In Defence of NFTs

I remember thinking of myself as a relative latecomer into the Bitcoin space, having really gotten into it in 2012 after first being introduced to it in 2009. My initial impression of Bitcoin in 2009 was “who cares, this is a nerdy demo” and it wasn’t till I saw a project at a hackathon of Bitcoin being passed around in an API call to get access to some data that I truly saw the potential. This was around the time Twitter was killing third-party clients left, right, and center with the justification being that there was no way to monetize the API and it was hurting their ad business (I was till very recently, a devoted Twitter user). The demo really made me rethink Bitcoin. If “value” could be manipulated like software and moved around the internet with minimal friction, the impact could be huge!

For the last 4 years, I have managed a small community of Blockchain/Web3 enthusiasts within Comcast. And while markets do their thing, my focus has remained on the underlying tech, with my initial interest in Bitcoin being replaced by Ethereum which I could actually use to build cool applications. And while I have worked on a few prototypes, some of which I have even shared on this blog, it has generally remained my “20% time” project.

Up until 2022. This year I spent a lot of time in the Web3 space, specifically around NFTs in general. And while I hope to share some details in the future, I wanted to take some time to talk about my own perspective on the space, especially since there seem to only be extreme statements in the space: NFTs are either a complete scam or the biggest opportunity since the internet. My own perspective is fairly moderate, but I do feel NFTs present a huge opportunity to build the next generation of communities and applications. Lately, I keep getting pulled into the same conversations again and again, and this post is an attempt to share my opinions on the topic.

We have had NFTs for a long time

In a purely technical sense, every web app that allows you to log in issues you an NFT, a non-fungible (i.e, unique) token which is some kind of authorization or access token. The difference between these tokens and Web3 NFTs is that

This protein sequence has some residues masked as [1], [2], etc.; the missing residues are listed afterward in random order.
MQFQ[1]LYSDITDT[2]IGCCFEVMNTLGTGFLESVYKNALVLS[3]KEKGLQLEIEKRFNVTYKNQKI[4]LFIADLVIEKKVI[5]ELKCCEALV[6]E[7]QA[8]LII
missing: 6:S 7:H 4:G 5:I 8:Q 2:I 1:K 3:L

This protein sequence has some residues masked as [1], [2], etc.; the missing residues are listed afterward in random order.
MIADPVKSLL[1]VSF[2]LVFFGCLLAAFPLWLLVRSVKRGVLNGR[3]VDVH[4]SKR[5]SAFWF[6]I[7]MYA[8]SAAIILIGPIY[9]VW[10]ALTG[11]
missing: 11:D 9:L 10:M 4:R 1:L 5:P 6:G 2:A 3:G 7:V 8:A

• Traditional access tokens are stored in proprietary databases and NFT tokens are stored on blockchains which are usually shared infrastructure (which is why I don’t understand the point of single-company blockchains, though there is value in consortium blockchains)
  • Unlike traditional access tokens, you “own” the NFT which means you can give/sell your NFT to anyone on the same blockchain

IP vs Access Tokens

Though there are a lot of variations here, broadly I classify NFTs into 2 categories

  1. Intellectual property NFTs which give you some kind of ownership of the underlying asset. This may be read-only (ie. you can’t actually do anything besides own or sell the asset) or may give you broader rights to use the IP, as long as you hold the NFT.
  2. Access token NFTs which give you access to some content or community. The associated image/media here is a nice-to-have but not really the point since it’s more about the access gateway being able to validate your ownership at the entrance to the experience (similar to traditional access tokens)

“I can just copy the image”

Probably the biggest criticism of NFTs is that since the tokens just point to a piece of media on the internet, there is no value to them. Analyzing them in the context of the 2 previous categories of NFTs is kind of insightful:

  1. In the case of IP NFTs, this is akin to IP theft which, on a small scale, is no big deal (like downloading a YouTube video or whatever). But no one is going to create a business on IP they don’t have rights to (like the Bored Apes restaurant). Also, IP laws are territory bound. For example, it’s easy to enforce American IP law in the US but not in China. The same goes for NFTs: Web3 apps can easily verify your ownership if they need to but its harder to do that in off-chain products (at least for now, and since there isn’t that much money being lost there, no one cares), so yes, you can copy and use a Web3 artist’s work if you are ok with minor IP theft with no repercussions